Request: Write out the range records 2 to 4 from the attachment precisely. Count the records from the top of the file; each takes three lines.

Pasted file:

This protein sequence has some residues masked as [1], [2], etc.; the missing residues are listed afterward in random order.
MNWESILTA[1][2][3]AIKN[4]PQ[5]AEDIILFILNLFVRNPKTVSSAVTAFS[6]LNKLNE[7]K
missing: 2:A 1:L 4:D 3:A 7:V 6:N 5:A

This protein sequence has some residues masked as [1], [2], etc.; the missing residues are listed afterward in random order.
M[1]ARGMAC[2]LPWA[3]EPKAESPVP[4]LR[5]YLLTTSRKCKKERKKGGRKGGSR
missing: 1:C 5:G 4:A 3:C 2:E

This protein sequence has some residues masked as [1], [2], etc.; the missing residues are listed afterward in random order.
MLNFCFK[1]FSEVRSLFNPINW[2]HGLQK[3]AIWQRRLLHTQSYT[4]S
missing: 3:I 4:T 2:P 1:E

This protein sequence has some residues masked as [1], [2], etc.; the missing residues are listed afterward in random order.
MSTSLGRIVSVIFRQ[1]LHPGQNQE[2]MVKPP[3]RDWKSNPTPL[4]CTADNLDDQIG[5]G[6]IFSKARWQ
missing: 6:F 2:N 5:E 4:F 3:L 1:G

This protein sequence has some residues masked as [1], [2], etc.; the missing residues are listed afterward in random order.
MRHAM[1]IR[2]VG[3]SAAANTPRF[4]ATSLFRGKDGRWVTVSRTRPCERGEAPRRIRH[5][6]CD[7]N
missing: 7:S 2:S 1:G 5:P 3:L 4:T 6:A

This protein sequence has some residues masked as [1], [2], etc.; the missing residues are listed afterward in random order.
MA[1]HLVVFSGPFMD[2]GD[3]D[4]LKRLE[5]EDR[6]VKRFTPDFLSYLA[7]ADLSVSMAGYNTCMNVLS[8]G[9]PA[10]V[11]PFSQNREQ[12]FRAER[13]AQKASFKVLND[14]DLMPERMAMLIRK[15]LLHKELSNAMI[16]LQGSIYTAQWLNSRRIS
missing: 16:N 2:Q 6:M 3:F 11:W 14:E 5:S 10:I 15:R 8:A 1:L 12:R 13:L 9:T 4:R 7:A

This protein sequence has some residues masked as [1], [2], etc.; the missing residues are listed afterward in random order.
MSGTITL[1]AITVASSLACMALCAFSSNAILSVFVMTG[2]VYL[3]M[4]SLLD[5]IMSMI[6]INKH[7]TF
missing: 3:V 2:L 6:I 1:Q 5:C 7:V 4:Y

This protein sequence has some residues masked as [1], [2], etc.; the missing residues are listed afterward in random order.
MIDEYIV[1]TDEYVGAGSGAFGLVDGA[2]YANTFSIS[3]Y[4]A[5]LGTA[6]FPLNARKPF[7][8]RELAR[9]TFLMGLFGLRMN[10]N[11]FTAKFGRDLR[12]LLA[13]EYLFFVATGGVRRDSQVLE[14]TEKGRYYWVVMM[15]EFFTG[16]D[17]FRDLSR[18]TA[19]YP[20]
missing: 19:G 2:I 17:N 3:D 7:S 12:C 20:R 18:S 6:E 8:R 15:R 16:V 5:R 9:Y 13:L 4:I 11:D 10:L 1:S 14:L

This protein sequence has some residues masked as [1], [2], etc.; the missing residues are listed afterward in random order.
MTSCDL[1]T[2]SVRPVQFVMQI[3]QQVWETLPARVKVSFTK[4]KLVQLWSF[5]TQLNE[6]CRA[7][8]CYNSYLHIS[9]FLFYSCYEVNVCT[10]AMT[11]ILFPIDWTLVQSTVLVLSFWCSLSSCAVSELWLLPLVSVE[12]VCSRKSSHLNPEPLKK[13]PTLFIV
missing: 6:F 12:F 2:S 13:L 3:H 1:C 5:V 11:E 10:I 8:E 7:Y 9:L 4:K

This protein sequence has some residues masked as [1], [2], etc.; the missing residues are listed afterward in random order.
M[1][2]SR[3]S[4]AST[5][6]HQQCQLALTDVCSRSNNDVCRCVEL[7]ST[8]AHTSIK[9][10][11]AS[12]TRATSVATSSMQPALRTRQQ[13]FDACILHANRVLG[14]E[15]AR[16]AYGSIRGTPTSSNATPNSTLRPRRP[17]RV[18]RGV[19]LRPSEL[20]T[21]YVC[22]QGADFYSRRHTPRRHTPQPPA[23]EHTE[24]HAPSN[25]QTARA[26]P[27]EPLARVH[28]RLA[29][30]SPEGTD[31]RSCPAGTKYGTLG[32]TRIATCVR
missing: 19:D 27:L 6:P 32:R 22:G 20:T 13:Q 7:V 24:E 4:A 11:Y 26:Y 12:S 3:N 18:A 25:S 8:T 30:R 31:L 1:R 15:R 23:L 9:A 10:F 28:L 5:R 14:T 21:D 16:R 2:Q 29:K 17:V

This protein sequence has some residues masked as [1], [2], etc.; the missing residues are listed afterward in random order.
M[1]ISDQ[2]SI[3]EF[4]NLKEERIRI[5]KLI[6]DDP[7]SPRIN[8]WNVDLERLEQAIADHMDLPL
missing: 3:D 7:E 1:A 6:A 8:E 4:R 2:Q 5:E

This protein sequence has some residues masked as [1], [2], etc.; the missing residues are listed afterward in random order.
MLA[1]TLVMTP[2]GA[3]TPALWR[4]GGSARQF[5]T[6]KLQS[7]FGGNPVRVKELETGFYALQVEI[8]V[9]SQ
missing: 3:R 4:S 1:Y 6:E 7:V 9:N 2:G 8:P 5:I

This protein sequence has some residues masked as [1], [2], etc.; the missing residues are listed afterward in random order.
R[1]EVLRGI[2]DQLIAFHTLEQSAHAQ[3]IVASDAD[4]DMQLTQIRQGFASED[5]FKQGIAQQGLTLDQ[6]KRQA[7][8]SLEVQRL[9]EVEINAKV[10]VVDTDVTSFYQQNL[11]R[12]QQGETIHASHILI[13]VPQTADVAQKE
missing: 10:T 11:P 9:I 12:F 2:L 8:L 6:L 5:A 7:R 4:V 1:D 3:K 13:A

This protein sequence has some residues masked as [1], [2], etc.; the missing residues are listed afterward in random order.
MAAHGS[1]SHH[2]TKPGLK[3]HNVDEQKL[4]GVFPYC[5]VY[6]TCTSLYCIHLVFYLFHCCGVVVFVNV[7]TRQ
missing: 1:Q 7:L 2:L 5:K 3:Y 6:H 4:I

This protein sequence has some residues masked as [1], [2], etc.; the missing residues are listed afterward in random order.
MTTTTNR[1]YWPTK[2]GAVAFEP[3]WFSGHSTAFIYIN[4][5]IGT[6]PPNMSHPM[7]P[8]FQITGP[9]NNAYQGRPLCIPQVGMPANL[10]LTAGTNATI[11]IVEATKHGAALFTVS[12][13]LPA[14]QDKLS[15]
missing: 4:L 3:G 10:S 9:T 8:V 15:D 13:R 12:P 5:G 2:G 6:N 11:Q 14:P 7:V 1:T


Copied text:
This protein sequence has some residues masked as [1], [2], etc.; the missing residues are listed afterward in random order.
M[1]ARGMAC[2]LPWA[3]EPKAESPVP[4]LR[5]YLLTTSRKCKKERKKGGRKGGSR
missing: 1:C 5:G 4:A 3:C 2:E

This protein sequence has some residues masked as [1], [2], etc.; the missing residues are listed afterward in random order.
MLNFCFK[1]FSEVRSLFNPINW[2]HGLQK[3]AIWQRRLLHTQSYT[4]S
missing: 3:I 4:T 2:P 1:E

This protein sequence has some residues masked as [1], [2], etc.; the missing residues are listed afterward in random order.
MSTSLGRIVSVIFRQ[1]LHPGQNQE[2]MVKPP[3]RDWKSNPTPL[4]CTADNLDDQIG[5]G[6]IFSKARWQ
missing: 6:F 2:N 5:E 4:F 3:L 1:G